Or at least, it's certainly used as an excuse a lot of times!

RoeDapple 5 years, 11 months ago

Them there religious extremistoes has only had 6,000 years to sort it all out. The rest of us has had since the beginning . . .

blindrabbit 5 years, 11 months ago

Observation: All of the young students polled in this survey, realized the importance of teaching evolution in the schools. Interestingly, it is the supposedly educated, fundamentalists that are opposed to this concept. It is not about learning to them, it is about control and forwarding some religious dogma that clouds the truth!

labmonkey 5 years, 11 months ago

Kansas Board of Education... the one election where it is guaranteed I will vote for a Democrat.

labmonkey 5 years, 11 months ago

Science in the classroom, religion in the home. That being said, science is based on questioning (at least it used to be before huge money became involved). Teach students evolution and perhaps bring some aspects of molecular biology into high school (I was lucky enough to have microbiology and genetics offered to me in high school... this is the first class that made me question the anti-evolution dogma that was bored into me). This way, students can see evolution unfold before their eyes.

geekin_topekan 5 years, 11 months ago

Evolution theory is pretty much universal.

Whose creation story are we going to teach otherwise? Navajo, Lakota, Umo n Ho n, or Kansa?

somedude20 5 years, 11 months ago

People are still evolving. From one cell critters, to a fish, to a monkey, to people to Jabba the Hut. It is like every meal is an all you can eat buffet here in good ole Merica

DEVO, people DEVO

somedude20 5 years, 11 months ago

Evolution #9#9#9#9#9#9#9#9#9#9#9#9#9#9#9#9#9#9#9#9#9#9#9#9#9#9#9#9#9#9

yourworstnightmare 5 years, 11 months ago

Science should be taught in schools. Evolution is the epitome of science.

This debate is not about evolution. It is about teaching science when it conflicts with religious dogma and ideology.

Evolution is but one example where science conflicts with fundamentalist christian dogma and ideology. There are many others.

Joe Hyde 5 years, 11 months ago

Might as well teach evolution in schools, and the earlier the better. I mean, Why not? The processes of natural selection are occuring there just like in the grownup world.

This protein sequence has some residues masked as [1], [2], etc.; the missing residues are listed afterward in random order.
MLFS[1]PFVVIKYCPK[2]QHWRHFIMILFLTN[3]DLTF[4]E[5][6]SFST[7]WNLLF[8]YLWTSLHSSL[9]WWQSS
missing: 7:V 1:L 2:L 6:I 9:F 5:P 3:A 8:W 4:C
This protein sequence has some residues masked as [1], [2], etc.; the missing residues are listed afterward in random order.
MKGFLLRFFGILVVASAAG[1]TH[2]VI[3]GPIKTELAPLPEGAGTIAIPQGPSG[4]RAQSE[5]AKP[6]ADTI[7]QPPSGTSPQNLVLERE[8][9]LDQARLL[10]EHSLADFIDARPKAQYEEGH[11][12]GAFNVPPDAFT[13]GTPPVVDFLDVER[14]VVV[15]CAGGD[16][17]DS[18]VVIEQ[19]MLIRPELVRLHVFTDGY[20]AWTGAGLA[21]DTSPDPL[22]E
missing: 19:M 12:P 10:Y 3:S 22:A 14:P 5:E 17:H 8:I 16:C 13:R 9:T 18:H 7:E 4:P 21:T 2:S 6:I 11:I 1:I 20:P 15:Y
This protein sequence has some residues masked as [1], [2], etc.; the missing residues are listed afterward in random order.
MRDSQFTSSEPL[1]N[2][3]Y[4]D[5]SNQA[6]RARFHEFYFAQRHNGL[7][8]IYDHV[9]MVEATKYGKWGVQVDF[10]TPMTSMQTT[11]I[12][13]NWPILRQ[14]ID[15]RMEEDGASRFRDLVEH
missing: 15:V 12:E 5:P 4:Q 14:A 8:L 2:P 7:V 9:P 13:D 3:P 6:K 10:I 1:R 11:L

jonas_opines 5 years, 11 months ago

And yet, it has been observed to happen.

Perhaps what is really driving your opinion is a simple fear of change.

Ron Holzwarth 5 years, 11 months ago

"He who knows what he is told must know a lot of things that are not so." - Arthur Guiterman

"I respect faith, but doubt is what gets you an education." - Wilson Mizner

"A man can seldom—very, very seldom—fight a winning fight against his training: the odds are too great." - Mark Twain

blindrabbit 5 years, 11 months ago

ksfbcoach: Good thing you are apparently a football coach and not a science teacher based on your "crap" concept! Bet you a fundamentalist christian, bible thumping, homosexual hating, C-Street lovin, Koch-a-Kola drinkin, conservative republican well rooted in the "What's the Matter With Kansas" dogma! Good luck attempting to understand logical thought!

Kirk Larson 5 years, 11 months ago

I think it should be taught in schools certainly. Wouldn't hurt to teach it in Sunday school either but 'taint likely.

Ron Holzwarth 5 years, 11 months ago

What should be taught is the rate at which our species and society are rapidly devolving, and certainly not evolving.

kansanbygrace 5 years, 11 months ago

A scientist friend and mentor...(sometimes called Dr. Meticulous) would point to the laws of physics, particularly the elements of thermodynamics, and the fact of entropy; observing that without question "life" absolutely defied those scientific realities. He denied that "God" had a place the paradigm exclusively confined to that which could be seen, felt, weighed and measured, but acknowledged the absolutely inescapable reality of "neg-entropy", an invisible force that held chaos, dissolution, dissipation and entropic loss not in check but in absolute abeyance--that is, until "death".

That and the evolutionist/Curator of mammals at a northern university who, after spending about 35 years studying how evolution occurs, accepted the impossibility of it without organizing forces that were obviously interacting and still invisible, exactly, as he described it, as with the assumption of gravity. Undeniable, while invisible and indescribable.

He said that ultimately, physical reality is impossible without the inscrutable force some call "God."

They did not presume that the human senses were fully adequate to see, hear, smell all the forces that exist in the Universe. The presumption that there was nothing there if we couldn't put one in a jar was too obviously unsupportable.

That threw both silly sides of the vapid dualistic debate out the window.

booyalab 5 years, 11 months ago

I think everyone who has a strong opinion should get to decide what other people's kids learn, as long as it's the politically correct opinion...and you mention "science" and stuff. Not that I care about science when it doesn't serve my purposes.

pooter 5 years, 11 months ago

Since evolution and creationism both rely on the same religious substance of requiring one to take one hell of a leap of faith in order to believe in either one of them then neither POV should be taught in a government sanctioned, taxpayer supported school.